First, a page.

With a major research university right in our backyard, a strong military presence and innovative companies spread throughout the metro region, there’s often a plethora of interesting science and technology news to be found in Southern Arizona. Here’s a breakdown of the most interesting recent developments:
UA Astronomers Join NASA Telescope Mission. NASA recently announced $242 million in funding for their “SPHEREx” project, a new space telescope designed to search the universe for the ingredients of life. Two astronomers and faculty members from the University of Arizona, Elisabeth Krause and Tim Eifler, are part of the project that is targeted for launch in 2023. SPHEREx (Spectro-Photometer for the History of the Universe, Epoch of Reionization and Ices Explorer) is planned to survey millions of galaxies in a search for water and organic molecules. Eifler is tasked with determining the best way to combine the data from the telescopes surveys. Krause will use the telescope to “better understand the physics behind the brief period of time following the big bang.” During the next four years, the SPHEREx team will design, build and test the space telescope.
Scandals into Busses. As a result of Arizona’s $59 million settlement with Volkswagen over emissions scandals, three Cochise County school districts are receiving a new school bus. In 2015, the Environmental Protection Agency discovered that the German auto manufacturer had intentionally programmed their cars to lie about emissions to pass smog testing. The Justice Department, on behalf of the EPA, filed a lawsuit against Volkswagen, leading to settlements to several US states. Tombstone, Bisbee and Elfrida school districts will each receive one bus valued at $110,000 each. But this is only the first step with what to do with settlement, in the future over 100 school systems across the state will receive replacement buses. Priority will be given to school districts where at least 60 percent of students qualify for the federal free or reduced lunch program.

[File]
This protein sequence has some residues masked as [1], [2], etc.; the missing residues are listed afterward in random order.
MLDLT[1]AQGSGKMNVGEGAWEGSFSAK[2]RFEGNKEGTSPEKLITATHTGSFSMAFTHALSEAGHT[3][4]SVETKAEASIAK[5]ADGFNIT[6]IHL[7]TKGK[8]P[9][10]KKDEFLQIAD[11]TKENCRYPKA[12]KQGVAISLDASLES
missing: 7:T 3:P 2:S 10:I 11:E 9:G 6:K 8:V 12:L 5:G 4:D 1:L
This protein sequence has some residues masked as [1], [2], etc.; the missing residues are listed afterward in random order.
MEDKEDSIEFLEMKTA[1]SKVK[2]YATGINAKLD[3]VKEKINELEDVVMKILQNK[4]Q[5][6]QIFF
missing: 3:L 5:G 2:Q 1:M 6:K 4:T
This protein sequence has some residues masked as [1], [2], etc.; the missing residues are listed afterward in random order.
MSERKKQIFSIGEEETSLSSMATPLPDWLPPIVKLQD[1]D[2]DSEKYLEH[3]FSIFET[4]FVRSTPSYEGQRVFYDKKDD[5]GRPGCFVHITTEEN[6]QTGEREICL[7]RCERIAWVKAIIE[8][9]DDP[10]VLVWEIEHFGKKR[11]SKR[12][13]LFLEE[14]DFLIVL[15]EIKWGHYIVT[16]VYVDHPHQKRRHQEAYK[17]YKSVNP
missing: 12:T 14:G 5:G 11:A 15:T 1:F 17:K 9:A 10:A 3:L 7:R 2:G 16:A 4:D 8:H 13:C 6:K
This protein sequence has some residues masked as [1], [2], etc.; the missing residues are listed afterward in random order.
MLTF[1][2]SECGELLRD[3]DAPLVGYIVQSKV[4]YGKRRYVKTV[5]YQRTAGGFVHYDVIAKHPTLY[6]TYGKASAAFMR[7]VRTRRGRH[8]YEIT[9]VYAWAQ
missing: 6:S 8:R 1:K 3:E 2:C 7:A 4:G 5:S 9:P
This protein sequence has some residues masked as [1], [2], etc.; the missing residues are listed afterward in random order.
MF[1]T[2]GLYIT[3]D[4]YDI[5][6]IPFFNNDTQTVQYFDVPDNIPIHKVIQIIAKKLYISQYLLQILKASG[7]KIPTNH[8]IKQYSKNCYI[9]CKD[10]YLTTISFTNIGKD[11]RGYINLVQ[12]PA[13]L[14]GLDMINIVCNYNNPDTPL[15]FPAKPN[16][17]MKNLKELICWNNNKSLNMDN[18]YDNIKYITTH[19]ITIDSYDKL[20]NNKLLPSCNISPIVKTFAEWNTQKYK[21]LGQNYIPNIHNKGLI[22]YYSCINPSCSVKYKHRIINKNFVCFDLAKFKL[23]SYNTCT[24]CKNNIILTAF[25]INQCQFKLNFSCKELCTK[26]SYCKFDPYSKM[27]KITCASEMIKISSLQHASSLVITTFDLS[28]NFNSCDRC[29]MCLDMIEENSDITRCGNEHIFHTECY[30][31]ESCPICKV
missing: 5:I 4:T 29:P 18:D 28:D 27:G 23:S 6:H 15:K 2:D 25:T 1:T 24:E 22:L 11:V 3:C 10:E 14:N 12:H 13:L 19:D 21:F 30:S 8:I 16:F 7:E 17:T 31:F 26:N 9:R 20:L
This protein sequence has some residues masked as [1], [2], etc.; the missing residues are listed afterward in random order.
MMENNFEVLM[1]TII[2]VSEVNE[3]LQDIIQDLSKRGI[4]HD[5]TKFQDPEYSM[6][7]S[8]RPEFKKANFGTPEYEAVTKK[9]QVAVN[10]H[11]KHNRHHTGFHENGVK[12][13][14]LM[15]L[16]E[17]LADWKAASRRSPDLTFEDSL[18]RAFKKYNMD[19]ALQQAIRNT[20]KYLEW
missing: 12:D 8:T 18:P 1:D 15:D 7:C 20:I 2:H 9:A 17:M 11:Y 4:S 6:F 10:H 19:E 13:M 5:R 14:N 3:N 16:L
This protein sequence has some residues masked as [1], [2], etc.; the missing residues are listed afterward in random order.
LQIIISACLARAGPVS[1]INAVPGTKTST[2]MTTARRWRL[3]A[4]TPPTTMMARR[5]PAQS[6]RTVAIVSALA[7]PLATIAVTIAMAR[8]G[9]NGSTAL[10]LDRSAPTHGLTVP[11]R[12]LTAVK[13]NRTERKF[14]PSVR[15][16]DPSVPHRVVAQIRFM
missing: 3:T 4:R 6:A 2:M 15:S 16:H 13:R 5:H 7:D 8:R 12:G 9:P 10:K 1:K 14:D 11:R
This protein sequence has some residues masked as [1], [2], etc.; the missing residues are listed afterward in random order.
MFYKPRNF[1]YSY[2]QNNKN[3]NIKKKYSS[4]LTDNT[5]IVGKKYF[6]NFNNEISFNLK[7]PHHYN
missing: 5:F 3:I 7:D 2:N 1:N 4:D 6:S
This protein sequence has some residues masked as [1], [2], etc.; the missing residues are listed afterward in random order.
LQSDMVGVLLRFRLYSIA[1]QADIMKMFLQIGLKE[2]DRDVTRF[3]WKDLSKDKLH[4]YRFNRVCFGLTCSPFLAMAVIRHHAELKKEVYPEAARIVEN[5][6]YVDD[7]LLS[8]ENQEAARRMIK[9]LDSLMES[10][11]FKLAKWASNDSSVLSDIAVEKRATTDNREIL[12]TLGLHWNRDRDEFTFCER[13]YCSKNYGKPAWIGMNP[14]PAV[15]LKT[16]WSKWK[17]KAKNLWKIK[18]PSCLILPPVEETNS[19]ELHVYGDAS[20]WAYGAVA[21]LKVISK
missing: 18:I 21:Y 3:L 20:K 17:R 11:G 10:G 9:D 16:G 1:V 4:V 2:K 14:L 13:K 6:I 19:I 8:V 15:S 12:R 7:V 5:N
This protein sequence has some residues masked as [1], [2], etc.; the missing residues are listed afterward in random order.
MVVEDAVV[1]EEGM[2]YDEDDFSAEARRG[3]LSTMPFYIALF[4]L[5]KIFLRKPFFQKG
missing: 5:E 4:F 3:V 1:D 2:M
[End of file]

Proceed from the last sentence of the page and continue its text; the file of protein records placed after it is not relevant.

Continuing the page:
A Better Treatment for Fibrosis. Fibrotic disorders, which are the buildup of scar tissue and fibers in the body’s organs, account for or influence nearly 45 percent of all deaths across the U.S. annually. Researchers at the UA recently invented the first “highly selective Nox4 small molecule inhibitors” for treating fibrotic disorders. Via Tech Launch Arizona, the UA licensed their technology to the startup “Fibronox” to bring the invention from the lab to the public. The UA team, including Louise Hecker, Vijay Gokhale and Reena Chawla, have developed novel Nox4 small molecule inhibitors as the next step in fighting fibrosis. According to Hecker, “Nox4 is the major cellular source of oxidant generation, and a drug targeting Nox4 would shut down oxidant production to combat oxidative stress and stop the problem at the source.”
Gov. Ducey Declares Arizona a “Pro-Vaccination” State. Gov. Doug Ducey recently announced he would not sign several controversial bills moving through state legislature that would lead to fewer children needing to be vaccinated. The three bills in question, proposed by Nancy Barto (R-Phoenix) would expand vaccination exemptions and require doctors to offer parents a blood test to determine if their child is already immune. “I think it’s important for people to know that we are pro-vaccination in the state of Arizona,” Ducey said. “Vaccinations are good for our kids and helpful for public health.” Ducey’s declaration comes around the same time a Danish study on 657,461 children, published in the Annals of Internal Medicine, found that vaccinations do not increase the risk for autism.